When I stepped into the world of book reviewing and began accepting ARCs and post-release review copies of books from all sorts of sources two years ago, I genuinely thought I preferred physical printed books over digital copies. Instagram and YouTube book circles had me hooked on the aesthetics of a colourful, overflowing bookshelf and those “Advanced Reader Copy” and “Not For Sale” permanent stickers across the spines and covers of ARC readers felt like badges of honour. I’ve been an avid reader since I was a little kid and every few years I have to purge books I won’t read again from the shelf in order to fit new ones in, I buy books that often, so the idea of books I want to read anyway coming to me for free to review seemed like a dream come true.
Then I started accepting more and more review copies for organized blog tours with pre-set posting dates. Sometimes I have to have a review live for upwards of 4-5 books in the same week. Can I read that much, that fast? Absolutely, but at the cost of losing time to attend to other things during the week because my hands and eyes are tied up with the task of reading for the hours it takes to get through that book.
Audiobooks have become my best friend because I can read while doing cognitively passive things that need to be done. I can read while cooking, cleaning, folding the laundry, and even building book promo posts from provided media kits that require no unique written content contributed by yours truly. (You know, the excerpt spotlights blitz tours and such.) When I choose new books to read just for the sake of reading them and not because someone else wants me to review them, I borrow audiobooks from my library through Libby. This has become my preferred method of acquiring books and that preference is so strong that I no longer get excited about buying a physical book unless it’s something I’ve already read, or an author I always read, and I want a forever copy on my shelf.
All of this has had an interesting impact on my preference for review copies, and I think it’s something that wouldn’t have happened or been possible if I had entered the book review world several years earlier than when I did. Although I do post for one tour company that is exclusively geared toward audiobooks and several other tour companies, publicists, and independent authors do occasionally offer audiobooks, most of my sources of review copies usually don’t. The question is still print book or ebook.
I was a fairly early adopter of eReaders and bought my first e-ink dedicated eReader device in 2007, just 3 years after the Sony Librie hit the market and long before it was common to own a tablet-like device and casually bring it out on the bus. I’ve understood and appreciated the convenience of being able to carry a library of books in a single, light-weight device for well over a decade now. There are entire fantasy series runs of books that I’ve never physically held in my hands, yet I’ve read the series in full and still own copies in the cloud. Up until 2020, however, this didn’t change anything about the amount of time reading took away from other tasks. Holding the device and “turning pages” still required my hands. Reading still required my eyes. eBooks and eReaders were just the Marry Poppins carpet bag version of my physical book collection.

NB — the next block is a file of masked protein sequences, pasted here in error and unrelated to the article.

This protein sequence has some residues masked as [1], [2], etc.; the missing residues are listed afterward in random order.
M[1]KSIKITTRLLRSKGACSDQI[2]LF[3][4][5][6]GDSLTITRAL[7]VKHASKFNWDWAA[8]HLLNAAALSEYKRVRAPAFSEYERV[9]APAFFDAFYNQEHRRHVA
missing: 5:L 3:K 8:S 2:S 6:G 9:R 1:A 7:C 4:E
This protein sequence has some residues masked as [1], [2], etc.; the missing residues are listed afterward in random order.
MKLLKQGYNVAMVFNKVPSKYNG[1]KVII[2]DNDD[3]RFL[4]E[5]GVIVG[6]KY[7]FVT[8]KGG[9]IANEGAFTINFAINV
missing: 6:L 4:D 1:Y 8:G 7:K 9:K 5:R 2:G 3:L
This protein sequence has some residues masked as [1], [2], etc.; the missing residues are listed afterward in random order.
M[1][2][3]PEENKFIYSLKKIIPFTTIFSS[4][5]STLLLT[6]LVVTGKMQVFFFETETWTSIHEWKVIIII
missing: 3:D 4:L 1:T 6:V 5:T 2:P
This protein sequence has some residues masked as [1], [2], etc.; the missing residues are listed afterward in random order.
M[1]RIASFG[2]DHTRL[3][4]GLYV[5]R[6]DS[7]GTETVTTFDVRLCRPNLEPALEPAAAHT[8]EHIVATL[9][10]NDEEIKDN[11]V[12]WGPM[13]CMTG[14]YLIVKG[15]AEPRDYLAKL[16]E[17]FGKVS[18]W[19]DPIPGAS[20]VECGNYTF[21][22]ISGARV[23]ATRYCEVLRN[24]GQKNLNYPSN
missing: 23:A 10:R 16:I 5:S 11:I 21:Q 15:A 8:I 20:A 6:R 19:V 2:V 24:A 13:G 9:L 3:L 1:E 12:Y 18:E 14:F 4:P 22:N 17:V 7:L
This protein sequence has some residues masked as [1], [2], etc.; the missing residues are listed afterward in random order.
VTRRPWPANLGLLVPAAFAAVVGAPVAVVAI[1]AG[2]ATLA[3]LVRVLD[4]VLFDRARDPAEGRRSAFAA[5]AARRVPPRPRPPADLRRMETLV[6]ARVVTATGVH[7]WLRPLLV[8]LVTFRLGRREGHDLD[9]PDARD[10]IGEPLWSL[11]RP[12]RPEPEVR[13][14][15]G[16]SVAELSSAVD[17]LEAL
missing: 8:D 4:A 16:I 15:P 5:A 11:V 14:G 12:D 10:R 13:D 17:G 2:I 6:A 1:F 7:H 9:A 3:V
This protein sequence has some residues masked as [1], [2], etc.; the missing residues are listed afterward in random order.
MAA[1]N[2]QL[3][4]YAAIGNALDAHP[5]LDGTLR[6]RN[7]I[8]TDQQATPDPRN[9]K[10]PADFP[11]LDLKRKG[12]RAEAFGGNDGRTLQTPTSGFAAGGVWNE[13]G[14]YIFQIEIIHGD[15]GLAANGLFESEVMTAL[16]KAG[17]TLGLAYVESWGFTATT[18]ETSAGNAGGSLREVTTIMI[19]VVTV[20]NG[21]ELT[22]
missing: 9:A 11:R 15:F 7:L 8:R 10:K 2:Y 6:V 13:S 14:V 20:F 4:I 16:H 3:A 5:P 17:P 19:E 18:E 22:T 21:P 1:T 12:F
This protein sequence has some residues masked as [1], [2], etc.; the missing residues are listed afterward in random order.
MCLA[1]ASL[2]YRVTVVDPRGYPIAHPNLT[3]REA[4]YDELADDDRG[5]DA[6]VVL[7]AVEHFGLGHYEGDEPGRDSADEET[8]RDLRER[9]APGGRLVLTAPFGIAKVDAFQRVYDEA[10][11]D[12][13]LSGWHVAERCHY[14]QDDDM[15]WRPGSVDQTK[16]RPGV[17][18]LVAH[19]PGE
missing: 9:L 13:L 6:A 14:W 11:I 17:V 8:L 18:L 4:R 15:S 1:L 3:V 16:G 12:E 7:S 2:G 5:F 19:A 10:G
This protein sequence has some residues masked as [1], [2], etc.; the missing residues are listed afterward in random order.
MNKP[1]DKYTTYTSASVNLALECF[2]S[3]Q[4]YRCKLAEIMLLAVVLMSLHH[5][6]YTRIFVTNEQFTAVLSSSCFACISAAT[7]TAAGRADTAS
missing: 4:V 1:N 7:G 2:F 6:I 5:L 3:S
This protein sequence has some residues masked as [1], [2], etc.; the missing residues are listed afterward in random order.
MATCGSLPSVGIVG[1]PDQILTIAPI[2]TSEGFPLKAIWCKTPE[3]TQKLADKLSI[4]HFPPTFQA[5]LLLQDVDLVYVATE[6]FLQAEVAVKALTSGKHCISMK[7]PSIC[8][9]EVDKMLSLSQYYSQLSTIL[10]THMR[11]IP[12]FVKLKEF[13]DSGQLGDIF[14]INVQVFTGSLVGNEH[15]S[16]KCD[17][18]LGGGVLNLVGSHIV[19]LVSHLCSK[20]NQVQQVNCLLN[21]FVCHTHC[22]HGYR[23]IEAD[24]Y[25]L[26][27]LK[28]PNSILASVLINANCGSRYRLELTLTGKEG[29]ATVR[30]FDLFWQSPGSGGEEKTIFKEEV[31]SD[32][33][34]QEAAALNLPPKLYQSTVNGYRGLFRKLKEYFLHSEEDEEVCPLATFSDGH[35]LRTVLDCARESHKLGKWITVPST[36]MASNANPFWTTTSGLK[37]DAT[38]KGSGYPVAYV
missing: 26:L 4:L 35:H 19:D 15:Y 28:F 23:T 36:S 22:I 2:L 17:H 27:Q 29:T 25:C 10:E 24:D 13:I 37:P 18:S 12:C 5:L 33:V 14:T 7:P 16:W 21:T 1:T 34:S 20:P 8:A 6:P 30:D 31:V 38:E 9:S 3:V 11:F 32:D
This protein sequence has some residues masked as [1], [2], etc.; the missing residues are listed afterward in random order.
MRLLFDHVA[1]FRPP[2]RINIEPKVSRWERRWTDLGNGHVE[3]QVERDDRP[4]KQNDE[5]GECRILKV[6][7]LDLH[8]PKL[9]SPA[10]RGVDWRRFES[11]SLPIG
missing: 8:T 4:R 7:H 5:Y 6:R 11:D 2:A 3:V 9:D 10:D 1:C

Then I discovered screen readers.
Any eBook can be an audiobook.
It doesn’t matter what format it comes in, either, because free software resources like Calibre exist, and once Adobe Digital Editions opens those protected eBook files that NetGalley and Edelweiss+ send us, it re-saves the files as unlocked epubs. Put it in Calibre, convert to desired format and make sure that beautiful cover art is correctly attached (I’m looking at you, NetGalley!,) email it to the tablet, and we’re off!
I supposed that’s a fun little bit of insight into my review process if you’re an author I’ve worked with. If you send me an eBook, Alexa played the role of audiobook narrator (she’s better than you’d think!) and I probably knocked some household chores off the list while listening. Actually, there’s a 50-50 chance I produced art for my YouTube channel while listening. That has the interesting effect of forever linking my artwork to your book in my mind. If I look at pieces I created while listening to something, even a year or more later, I can tell you what I was listening to.
The ultimate point here is that the need to read faster than I could if I were choosing between reading time and completing other tasks has pushed me to start preferring ebooks, not because they’re portable and require less physical storage space, but because I can stop reading for myself and let a computer read to me at any time.
What book format is your current first choice and why? Let’s discuss!
Looking for more bookish articles that aren’t reviews and book spotlights? Check out the Booktalk post category. I’d like to highlight the guest posted article “5 Predictions for Publishing Trends in 2021 and Beyond” submitted by Savannah Cordova, and my analysis of the new covers for the special run of Neil Gaiman books introduced last year.
Comments on “Print or Digital? The ARC and Review Reader’s Conundrum”
This was such an interesting post! I’ve talked with some author peeps about this and we all always assume physical ARCs are tops, but this is reassuring (and also easier on us sometimes).
Also – interesting about Alexa and epubs! That is really cool. 🙂
I’m glad this was insightful for you! It’s a topic I’ve been thinking about since Book Riot posted about also shifting to eBooks a couple of weeks ago.